Sunday, December 21, 2008

The 4th Edition

So, I have finally gotten around to picking up Dungeons & Dragons, 4th edition. I am still running a D&D 3.5 campaign, which has been going strong for over a year. I've been playing since... let's see... the late 70's, not long after Advanced Dungeons & Dragons was introduced. So, I have seen a lot of versions. Below are some very preliminary thoughts on the basics of the system. There will be more entries related to this, and they will go into more detail. 

This one is interesting. There are things that I think are steps in a positive direction, and some I do not like. I really like the fact that they are encouraging a point-based system for character creation, at least as far as stats go. Since the beginning of the game, too much of how good your character ended up being was dependant on the luck of those first rolls. Similarly, giving every class standard hit points at each level makes creating characters along a certain concept easier. No longer will your fighter fall down easily due to a couple of bad hit point rolls. You can conclusively predict how many hit points he will have at each level going forward. 

However, they have completely changed the magic system, which was one of the things that always made D&D relatively unique. I think that the current system (abilities that can be used at will, once per encounter or once per day) is strong in some ways, but feels less like the D&D that I always enjoyed playing. Not to say that this system destroys D&D as a game, but for those of us who have been playing for years, it makes it feel less like the system that brought many of us into the RPG hobby.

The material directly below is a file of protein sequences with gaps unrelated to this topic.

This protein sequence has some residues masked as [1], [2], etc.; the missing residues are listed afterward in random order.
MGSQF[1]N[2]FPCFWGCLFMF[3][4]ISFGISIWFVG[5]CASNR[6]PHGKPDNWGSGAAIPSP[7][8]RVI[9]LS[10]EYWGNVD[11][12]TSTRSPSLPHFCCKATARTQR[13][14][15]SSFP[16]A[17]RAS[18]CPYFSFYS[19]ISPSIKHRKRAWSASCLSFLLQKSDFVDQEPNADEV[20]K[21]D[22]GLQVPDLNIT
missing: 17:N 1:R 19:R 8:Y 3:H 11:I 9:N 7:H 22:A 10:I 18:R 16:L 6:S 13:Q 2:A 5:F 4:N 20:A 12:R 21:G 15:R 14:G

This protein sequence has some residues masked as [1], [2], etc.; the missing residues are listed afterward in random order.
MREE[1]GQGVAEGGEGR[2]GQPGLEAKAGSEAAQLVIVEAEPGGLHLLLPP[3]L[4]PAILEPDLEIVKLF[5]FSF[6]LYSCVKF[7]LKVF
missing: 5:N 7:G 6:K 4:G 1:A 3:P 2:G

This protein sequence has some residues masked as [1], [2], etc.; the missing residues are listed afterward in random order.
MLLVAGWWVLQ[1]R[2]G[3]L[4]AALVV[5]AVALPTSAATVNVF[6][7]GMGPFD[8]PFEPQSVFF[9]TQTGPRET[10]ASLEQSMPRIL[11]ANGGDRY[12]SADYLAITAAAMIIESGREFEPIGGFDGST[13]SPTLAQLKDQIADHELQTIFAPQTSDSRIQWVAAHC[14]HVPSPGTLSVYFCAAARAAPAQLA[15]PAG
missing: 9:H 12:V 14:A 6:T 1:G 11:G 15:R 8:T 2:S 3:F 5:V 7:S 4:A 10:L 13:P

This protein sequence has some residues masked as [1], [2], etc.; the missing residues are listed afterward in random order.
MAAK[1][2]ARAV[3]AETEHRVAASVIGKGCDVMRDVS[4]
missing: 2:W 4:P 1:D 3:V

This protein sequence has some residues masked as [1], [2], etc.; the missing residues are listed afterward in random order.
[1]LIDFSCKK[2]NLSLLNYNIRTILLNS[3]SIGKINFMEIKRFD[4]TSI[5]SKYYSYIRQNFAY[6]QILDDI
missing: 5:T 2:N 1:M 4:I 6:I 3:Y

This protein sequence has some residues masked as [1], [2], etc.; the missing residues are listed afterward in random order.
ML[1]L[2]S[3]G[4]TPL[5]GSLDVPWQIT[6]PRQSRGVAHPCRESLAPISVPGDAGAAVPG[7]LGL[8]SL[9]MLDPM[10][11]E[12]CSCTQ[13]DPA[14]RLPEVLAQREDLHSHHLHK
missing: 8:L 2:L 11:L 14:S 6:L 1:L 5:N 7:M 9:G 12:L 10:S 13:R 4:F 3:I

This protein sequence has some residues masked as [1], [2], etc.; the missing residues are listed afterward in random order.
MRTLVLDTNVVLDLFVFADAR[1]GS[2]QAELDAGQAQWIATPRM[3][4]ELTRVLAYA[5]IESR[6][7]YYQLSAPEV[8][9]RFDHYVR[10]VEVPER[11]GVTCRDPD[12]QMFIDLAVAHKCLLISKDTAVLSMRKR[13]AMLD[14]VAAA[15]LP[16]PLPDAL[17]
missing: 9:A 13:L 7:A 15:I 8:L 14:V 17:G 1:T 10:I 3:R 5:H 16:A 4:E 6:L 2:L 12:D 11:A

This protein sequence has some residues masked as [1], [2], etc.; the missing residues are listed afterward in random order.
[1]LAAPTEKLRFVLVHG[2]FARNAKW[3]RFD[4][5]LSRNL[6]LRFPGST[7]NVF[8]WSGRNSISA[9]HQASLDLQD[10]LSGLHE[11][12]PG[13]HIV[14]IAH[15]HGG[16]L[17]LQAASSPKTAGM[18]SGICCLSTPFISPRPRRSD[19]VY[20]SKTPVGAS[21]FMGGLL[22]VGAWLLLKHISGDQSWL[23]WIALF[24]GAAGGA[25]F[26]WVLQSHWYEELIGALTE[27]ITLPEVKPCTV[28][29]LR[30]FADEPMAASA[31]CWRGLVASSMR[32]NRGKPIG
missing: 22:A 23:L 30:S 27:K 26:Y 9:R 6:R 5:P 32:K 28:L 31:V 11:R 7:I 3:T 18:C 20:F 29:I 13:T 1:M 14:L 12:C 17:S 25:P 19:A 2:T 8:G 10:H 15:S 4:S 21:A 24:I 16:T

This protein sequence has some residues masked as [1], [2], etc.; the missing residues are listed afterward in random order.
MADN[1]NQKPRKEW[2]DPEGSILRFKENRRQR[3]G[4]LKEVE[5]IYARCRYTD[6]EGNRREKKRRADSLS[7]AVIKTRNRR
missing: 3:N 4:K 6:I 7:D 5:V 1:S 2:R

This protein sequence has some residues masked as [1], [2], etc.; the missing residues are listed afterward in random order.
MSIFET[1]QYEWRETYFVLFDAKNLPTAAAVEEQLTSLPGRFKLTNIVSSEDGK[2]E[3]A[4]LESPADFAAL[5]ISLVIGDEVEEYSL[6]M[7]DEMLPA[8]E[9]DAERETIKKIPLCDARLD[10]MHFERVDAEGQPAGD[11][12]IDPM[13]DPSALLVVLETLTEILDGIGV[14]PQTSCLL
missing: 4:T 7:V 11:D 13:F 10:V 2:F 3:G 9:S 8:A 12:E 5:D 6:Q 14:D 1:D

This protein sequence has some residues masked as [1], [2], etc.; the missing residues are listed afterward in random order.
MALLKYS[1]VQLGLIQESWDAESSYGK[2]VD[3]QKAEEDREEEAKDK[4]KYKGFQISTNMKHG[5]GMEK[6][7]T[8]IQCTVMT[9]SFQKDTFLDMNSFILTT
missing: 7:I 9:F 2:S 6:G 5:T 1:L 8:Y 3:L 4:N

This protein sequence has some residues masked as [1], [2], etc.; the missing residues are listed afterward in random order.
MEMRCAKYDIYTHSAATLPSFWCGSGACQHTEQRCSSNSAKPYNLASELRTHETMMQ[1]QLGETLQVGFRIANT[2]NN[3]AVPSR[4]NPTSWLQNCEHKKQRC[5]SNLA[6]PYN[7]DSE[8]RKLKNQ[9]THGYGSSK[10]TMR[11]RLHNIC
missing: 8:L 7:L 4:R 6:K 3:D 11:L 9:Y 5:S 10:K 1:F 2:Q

Another change that is interesting and has pluses and minuses is the idea of all rolling happening by the acting character/object. In the old days of D&D, you used to cast a Fireball, and everyone in the area had to make a saving throw to avoid taking some of the damage, then you rolled dice to determine that damage. In the new system, rather than those in the area making a defensive roll, they all have defensive ratings based on their attributes, and you have to beat those ratings with your attack roll. Quite often, for area-based effects, you still do partial damage on a miss, as long as your target is in the area of effect. This is interesting, and has a real strength in that it lets the players determine the results of their own actions. It also has a couple of drawbacks - again, it feels a little less like D&D, also, it means that when you cross an oil slick, rather than you making a roll to keep your feet, the oil slick makes an "attack roll" to try to make you fall. There is a little bit of a weird mind set there - the oil attacks you? Lastly, as a long time DM, it makes it harder for me to cheat.